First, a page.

That’s when my friend Greg came up, one of my friends down on four, and he was like, “Hey man!” and I held him out that beer, whatever, I only took a little sip just before to show Phil, but it wasn’t that big of a sip, and Greg didn’t care, he was like, “Thanks man! You’re the fucking best!” Which was great, Greg’s a great guy, although I couldn’t help but notice he was wearing a tie, which I found kind of surprising.

And it’s ridiculous because Greg got promoted like three months ago. Greg! I need a promotion. It’s really not fair at all. All because of one corporate cocktail party? One no-tie situation? I was like three beers deep, and that’s another thing, why have an open bar if you’re just going to stand around and judge your employees for taking advantage of it? But whatever, all of the sudden the new boss showed up, “Here, put this on,” it was this old, like old green tie. It was like permanently warped, I don’t even know where he found this thing. It was green and slimy looking, like a dead garden snake.

“I don’t want to put that on, you’re not the boss,” not yet he wasn’t. Like I said, that hadn’t yet sunk in fully, I probably should have chosen my words a little more carefully, I could’ve been like, “You’re not the boss, yet.” And that was when my open bar trick kind of got me in trouble, right as I was arguing about the tie, Greg came back with four more beers, two for him, two more for me, and I was already holding two.

The boss put the tie in his pocket and told us both to leave immediately, to which Greg laughed and said, “You’re not the boss yet, get out of here,” and then he walked over to the old boss and got him a beer also. And the new boss just stood there in the corner for a while and scowled.

But it’s like, come on, you’re going to hold a grudge for that long? Can I please just have a promotion? I’ve been down on four for forever. Come on, I’ll start wearing a tie. Greg, you can put in a good word for me, right Greg? Greg? Does Greg still work here? You know, the big fat guy with the shirt always sort of untucked? No? He got fired? When? I thought he got promoted. How come nobody tells me anything around here? Am I on the email lists? Do I still work here?

About that raise

Boss, I’m going to be direct. I’m here to ask for a raise. That’s right. I feel that I’ve earned it, that I work really hard, much harder than the majority of my coworkers, definitely harder than Phil, than Maggie in accounting. And that guy who works on the third floor, always wearing the big hats … you know, it’s not important. I’m not trying to put anyone else down. Except Phil and Maggie. I definitely work much harder than those two. Like, if you could somehow combine them into one person, or just add up their hours, or, not their hours, but their productivity. I guarantee you that it doesn’t add up to my productivity, or even my hours.

Before you say no boss, I want to stop you right there. Maggie, or, let’s just say one of my coworkers, someone in accounting, they put up this Facebook post about a big raise. Yes, I know corporate policy regarding social media. I’m not friends with this person on Facebook. But my sister is. Apparently last week everyone went out for karaoke and my sister happened to be there and so, you know how it is, how some people are, they meet ten new people and start sending out ten new Facebook friend requests. And all of the sudden my sister’s like, “Oh Rob, tell Maggie congratulations about her new raise!”

Look, I’m not saying it was Maggie. I don’t remember who it was. All I’m saying is, I deserve this. What’s the corporate policy on raises? We have to wait for a performance review, right? Well, it’s just that, it’s funny, because I feel like during my last performance review I was trying too hard, too hard to be humble, something I’m not. I mean, I am humble, in a good way, you know, it’s just that performance reviews, it’s like …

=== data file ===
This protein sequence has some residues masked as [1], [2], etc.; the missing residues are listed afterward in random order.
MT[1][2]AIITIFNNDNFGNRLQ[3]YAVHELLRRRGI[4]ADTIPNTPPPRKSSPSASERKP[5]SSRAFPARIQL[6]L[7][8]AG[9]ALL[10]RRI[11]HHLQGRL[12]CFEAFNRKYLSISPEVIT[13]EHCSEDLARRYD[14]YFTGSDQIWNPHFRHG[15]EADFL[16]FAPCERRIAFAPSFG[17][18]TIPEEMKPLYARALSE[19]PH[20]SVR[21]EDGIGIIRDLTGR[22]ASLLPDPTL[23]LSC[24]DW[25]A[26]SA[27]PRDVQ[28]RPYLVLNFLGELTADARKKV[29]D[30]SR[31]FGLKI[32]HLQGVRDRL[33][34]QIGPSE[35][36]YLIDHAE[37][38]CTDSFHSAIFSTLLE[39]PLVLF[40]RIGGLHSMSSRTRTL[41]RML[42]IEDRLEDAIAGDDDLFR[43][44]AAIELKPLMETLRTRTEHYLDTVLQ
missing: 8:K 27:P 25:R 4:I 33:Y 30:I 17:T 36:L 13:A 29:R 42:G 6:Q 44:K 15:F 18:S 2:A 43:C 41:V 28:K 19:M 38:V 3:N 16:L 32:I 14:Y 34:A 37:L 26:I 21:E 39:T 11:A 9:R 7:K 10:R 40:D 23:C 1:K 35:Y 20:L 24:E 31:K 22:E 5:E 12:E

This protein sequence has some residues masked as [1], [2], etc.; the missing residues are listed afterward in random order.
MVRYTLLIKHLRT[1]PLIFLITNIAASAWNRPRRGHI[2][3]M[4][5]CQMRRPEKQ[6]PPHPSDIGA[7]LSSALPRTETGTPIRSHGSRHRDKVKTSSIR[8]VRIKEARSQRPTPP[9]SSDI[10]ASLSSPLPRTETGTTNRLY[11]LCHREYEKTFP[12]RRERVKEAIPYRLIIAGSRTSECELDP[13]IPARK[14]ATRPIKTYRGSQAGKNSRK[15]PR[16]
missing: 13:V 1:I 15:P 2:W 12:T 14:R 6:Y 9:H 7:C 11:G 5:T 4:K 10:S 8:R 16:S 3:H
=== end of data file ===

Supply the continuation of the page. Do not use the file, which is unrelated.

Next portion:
Why didn’t I get a raise last performance review? I feel like, nobody even heard about that time that I fixed the copy machine, the huge one right outside of Conference Room B. Yeah, you remember, right? A while back? Like right before the performance reviews. It wasn’t loading anything from the main tray, it was like, if you wanted anything copied, you had to load from paper tray 3, and so you’d have to feed it manually every time you wanted a copy, but nobody knew about it, like whenever somebody’s secretary was out, they’d walk from the copy machine to me and just kind of be like, “Hey! You! Make ten copies and put them on my desk!” like walking away before they even finished the sentence.

So that day … please, this is huge … one day I’m like, OK, nobody’s making a real effort to fix the machine, let me see what I can do. So I stayed late, I called the manufacturer, I looked up videos on Youtube, and it was easy. I mean, it wasn’t that easy, I was here for like two hours, three extra hours, but … and you know what the funny thing was? It was a staple, just one staple, jammed right in the main feeder. But, no, that’s not the funny part, the funny part is, I never knew we had a staple function on that machine, so do you know how much time I saved everybody, the rest of the staff, putting up fliers, letting them know that, one, the copy machine was fixed, and two, that the machine could staple stuff for you?

And I didn’t get any credit. Like, I wrote about it on Facebook but, but you know corporate Facebook policy. But that was me. What? No, it definitely wasn’t Maggie, they never even use that machine, they have their own machine over by accounting. Which is another thing, why do they get their own machine? Look, that’s not important.

What’s important is this, growth, raise. I’d like a raise. And I’m prepared to not be willing to take no for an answer. Seriously? The answer’s no? Well, that’s … that’s unacceptable. I can’t accept that. Well, maybe I will. Yeah. Sure. OK, fine, I will leave your office. Well maybe this company would get along fine without you too.

No, I’ll … I’ll let you know, I mean, no … no I don’t want to leave just yet. Just, OK, yeah, I’ll look for something else. OK … seriously? OK … OK.